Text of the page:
Posted on behalf of Hans von Storch
Our ongoing survey shows that many of the participants of the debate have a professional background in physics (about 30%). In society, the "physicists" are not a larger group then the "engineers" or "biologists", but here they are more frequent than others. I wonder why. Why does this group of professionals feel more qualified, or more interested, in this debate than other groups? Is it because climate science is foremost physics?
Here, I have one question –
1. to what extent is climate science just a special variant of physics, possibly an inferior one? Are there elements in climate science, which makes this field different – because of inherent characteristics?
Another issue is the observation that the discussion here at the Klimazwiebel all too often falls into the limited dichotomy of "AGW is real, case close" vs. "AGW is overblown and constructed; case is open". Many of us will likely concur that this debate is useless, because it does lead nowhere. None of the two sides will accept the arguments of the other, or seriously debate the basis of their position.
On the other hand, Klimazwiebel is a rather special webblog, in that we have people from these two extremist sides, as well as various sceptical people, who ask real questions, plus some climate scientists, who consider part of the case closed, and others not, plus a number of social and cultural scientists.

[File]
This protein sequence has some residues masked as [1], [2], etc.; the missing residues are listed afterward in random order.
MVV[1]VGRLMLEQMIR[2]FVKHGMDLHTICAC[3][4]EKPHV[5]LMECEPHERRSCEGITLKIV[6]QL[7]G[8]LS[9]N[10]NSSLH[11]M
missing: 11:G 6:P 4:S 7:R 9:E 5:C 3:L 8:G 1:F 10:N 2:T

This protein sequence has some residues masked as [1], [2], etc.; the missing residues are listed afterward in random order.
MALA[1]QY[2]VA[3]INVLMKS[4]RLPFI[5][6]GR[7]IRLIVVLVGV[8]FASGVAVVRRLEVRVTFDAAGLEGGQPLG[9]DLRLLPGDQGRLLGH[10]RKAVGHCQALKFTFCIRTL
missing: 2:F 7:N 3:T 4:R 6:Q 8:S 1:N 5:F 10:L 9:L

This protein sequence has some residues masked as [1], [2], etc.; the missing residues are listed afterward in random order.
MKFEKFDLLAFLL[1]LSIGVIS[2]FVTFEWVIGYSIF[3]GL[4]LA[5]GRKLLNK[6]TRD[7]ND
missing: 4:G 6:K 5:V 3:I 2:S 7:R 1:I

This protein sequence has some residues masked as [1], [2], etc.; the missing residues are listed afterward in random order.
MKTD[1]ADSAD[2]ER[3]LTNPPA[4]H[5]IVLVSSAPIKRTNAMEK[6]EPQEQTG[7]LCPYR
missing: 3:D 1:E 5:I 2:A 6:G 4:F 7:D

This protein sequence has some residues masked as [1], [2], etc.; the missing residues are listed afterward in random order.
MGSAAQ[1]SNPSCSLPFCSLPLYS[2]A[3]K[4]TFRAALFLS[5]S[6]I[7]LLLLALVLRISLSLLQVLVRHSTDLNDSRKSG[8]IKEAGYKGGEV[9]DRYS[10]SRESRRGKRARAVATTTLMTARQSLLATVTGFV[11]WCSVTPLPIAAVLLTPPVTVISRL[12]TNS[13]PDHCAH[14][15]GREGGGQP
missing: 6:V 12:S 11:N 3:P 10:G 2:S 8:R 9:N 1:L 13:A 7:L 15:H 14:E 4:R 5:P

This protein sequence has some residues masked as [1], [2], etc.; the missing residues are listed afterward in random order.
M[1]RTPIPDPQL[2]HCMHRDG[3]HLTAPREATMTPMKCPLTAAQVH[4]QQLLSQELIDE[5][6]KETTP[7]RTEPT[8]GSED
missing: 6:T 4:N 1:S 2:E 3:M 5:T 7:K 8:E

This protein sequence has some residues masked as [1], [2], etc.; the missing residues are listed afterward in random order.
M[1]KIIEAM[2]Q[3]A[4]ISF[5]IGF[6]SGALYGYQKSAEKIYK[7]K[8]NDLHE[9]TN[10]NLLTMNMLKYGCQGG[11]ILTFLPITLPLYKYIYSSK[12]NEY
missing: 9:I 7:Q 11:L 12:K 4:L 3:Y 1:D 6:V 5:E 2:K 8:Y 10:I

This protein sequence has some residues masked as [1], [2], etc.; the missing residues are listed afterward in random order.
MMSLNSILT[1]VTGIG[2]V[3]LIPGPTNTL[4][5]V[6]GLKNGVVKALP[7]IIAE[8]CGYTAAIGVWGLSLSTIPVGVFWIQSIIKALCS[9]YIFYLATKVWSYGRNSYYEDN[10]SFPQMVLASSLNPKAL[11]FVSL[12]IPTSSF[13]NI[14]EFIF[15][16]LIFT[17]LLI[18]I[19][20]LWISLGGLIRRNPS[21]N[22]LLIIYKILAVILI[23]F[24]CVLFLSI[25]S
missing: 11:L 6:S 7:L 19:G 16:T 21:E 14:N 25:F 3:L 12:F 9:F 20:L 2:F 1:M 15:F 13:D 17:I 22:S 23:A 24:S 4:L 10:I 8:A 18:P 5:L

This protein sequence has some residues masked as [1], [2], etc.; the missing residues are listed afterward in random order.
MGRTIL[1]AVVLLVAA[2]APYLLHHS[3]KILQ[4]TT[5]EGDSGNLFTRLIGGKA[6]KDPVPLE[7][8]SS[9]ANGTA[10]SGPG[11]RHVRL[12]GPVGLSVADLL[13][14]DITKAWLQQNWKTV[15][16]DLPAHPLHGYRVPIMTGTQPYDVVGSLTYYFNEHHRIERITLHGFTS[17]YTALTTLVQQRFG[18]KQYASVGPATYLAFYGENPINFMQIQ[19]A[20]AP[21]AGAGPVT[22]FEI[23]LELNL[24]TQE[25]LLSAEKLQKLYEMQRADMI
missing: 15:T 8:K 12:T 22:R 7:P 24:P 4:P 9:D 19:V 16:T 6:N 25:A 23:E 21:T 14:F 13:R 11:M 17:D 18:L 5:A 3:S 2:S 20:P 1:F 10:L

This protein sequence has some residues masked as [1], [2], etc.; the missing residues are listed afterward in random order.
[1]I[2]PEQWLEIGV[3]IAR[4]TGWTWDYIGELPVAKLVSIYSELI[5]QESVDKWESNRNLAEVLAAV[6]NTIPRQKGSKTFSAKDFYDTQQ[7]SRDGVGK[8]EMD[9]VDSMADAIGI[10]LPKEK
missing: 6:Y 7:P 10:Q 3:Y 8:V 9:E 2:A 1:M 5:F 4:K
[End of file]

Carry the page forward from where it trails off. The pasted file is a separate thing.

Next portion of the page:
The permanent return to the endless positioning of pro/contra AGW is damaging the Klimazwiebel, because this posturing is simply boring. But, there is an alternative, which Werner pointed out – why not agreeing on what we disagree on the AGW issue and discussing to what extent we nevertheless share some positions. Therefore another set of questions:
2. What is it we can agree that we solidly disagree on?
3. Is the relative majority of physicists in this group possibly a reason why the debate always returns to the pro/contra of whether a significant AGW exists?
4. What are the questions we can constructively discuss?